This process starts by feeding plastic material (pellets, granules, flakes or powders) from a hopper into the barrel of the extruder. The material is gradually melted by the mechanical energy generated by turning screws and by heaters arranged along the barrel. The molten polymer is then forced into a die, which shapes the polymer into a profile that stiffens during cooling process.
In the extrusion of plastics, the raw compound material is commonly in the form of nurdles (small beads, often called resin) that are gravity fed from a top mounted hopper into the barrel of the extruder. Additives such as colorants and UV inhibitors (in either liquid or pellet form) are often used and can be mixed into the resin prior to arriving at the hopper. The process has much in common with plastic injection molding from the point of the extruder technology though it differs in that it is usually a continuous process. While pultrusion can offer many similar profiles in continuous lengths, usually with added reinforcing, this is achieved by pulling the finished product out of a die instead of extruding the polymer melt through a die.
The material enters through the feed throat (an opening near the rear of the barrel) and comes into contact with the screw. The rotating screw (normally turning at up to 120 rpm) forces the plastic beads forward into the heated barrel. The desired extrusion temperature is rarely equal to the set temperature of the barrel due to viscous heating and other effects. In most processes, a heating profile is set for the barrel in which three or more independent PID-controlled heater zones gradually increase the temperature of the barrel from the rear (where the plastic enters) to the front. This allows the plastic beads to melt gradually as they are pushed through the barrel and lowers the risk of overheating which may cause degradation in the polymer.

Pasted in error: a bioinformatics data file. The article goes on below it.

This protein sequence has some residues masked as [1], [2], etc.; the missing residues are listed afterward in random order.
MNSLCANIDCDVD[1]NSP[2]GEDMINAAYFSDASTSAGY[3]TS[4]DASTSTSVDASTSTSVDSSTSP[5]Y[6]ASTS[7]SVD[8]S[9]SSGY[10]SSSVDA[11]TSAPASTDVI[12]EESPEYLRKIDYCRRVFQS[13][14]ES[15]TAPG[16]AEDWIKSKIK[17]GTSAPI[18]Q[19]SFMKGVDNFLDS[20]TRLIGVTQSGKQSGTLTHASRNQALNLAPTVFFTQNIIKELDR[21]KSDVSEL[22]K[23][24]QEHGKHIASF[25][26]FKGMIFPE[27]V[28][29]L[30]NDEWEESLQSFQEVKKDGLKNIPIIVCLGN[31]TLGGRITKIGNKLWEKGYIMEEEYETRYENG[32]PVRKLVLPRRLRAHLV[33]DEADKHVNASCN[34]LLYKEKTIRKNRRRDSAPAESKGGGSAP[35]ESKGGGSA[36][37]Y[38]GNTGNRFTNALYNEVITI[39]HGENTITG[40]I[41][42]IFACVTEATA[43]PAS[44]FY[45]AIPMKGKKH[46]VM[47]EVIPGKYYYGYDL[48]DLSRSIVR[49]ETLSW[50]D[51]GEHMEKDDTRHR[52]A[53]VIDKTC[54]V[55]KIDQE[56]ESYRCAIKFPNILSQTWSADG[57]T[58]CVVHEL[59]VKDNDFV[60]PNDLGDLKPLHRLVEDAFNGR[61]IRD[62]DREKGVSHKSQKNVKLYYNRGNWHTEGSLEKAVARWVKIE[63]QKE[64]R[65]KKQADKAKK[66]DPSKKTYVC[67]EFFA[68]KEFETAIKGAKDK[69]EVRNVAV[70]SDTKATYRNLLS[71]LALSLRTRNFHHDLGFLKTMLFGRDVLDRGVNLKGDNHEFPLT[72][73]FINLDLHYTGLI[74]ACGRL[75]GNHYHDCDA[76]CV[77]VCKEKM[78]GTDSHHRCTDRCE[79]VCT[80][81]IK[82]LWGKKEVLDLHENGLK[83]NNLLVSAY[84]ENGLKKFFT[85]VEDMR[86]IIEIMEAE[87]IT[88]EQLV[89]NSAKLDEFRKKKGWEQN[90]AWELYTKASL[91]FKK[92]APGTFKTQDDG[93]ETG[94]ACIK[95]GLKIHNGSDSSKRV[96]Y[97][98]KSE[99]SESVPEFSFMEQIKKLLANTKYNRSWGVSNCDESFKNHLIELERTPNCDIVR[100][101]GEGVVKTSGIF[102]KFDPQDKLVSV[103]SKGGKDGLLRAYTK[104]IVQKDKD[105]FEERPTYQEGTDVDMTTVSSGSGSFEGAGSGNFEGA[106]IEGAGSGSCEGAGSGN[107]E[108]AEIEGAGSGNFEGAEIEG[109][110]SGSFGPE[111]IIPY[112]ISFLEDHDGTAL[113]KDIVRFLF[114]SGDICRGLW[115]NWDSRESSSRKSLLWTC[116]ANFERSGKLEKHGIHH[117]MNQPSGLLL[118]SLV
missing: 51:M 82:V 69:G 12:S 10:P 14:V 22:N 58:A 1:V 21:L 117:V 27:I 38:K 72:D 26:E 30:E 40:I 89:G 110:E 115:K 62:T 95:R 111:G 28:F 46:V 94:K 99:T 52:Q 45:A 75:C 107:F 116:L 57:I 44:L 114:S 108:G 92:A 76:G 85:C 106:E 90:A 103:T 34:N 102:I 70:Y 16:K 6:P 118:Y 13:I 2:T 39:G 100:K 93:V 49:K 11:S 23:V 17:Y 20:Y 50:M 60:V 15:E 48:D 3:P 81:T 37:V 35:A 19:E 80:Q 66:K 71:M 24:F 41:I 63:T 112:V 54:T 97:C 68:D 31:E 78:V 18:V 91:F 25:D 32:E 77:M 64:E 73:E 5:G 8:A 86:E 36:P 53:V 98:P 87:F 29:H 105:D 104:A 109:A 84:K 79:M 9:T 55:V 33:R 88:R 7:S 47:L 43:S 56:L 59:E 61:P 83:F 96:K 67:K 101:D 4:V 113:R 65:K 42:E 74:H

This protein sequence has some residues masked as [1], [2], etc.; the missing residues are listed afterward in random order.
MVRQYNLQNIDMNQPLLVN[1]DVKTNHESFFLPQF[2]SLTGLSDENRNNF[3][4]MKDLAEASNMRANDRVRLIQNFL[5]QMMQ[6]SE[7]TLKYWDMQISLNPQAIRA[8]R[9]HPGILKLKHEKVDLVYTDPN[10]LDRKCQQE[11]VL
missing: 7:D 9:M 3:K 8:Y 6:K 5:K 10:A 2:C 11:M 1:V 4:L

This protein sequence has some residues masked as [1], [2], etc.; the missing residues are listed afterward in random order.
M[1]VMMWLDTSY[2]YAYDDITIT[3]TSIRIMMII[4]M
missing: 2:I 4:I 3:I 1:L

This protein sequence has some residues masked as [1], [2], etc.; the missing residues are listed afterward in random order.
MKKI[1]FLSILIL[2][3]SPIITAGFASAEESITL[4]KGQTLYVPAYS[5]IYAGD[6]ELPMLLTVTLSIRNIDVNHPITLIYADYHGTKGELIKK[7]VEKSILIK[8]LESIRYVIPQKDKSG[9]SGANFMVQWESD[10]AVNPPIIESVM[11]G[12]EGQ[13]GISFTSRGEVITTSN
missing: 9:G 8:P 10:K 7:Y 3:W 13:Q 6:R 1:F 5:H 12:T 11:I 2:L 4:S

Extra heat is contributed by the intense pressure and friction taking place inside the barrel. In fact, if an extrusion line is running certain materials fast enough, the heaters can be shut off and the melt temperature maintained by pressure and friction alone inside the barrel. In most extruders, cooling fans are present to keep the temperature below a set value if too much heat is generated. If forced air cooling proves insufficient then cast-in cooling jackets are employed.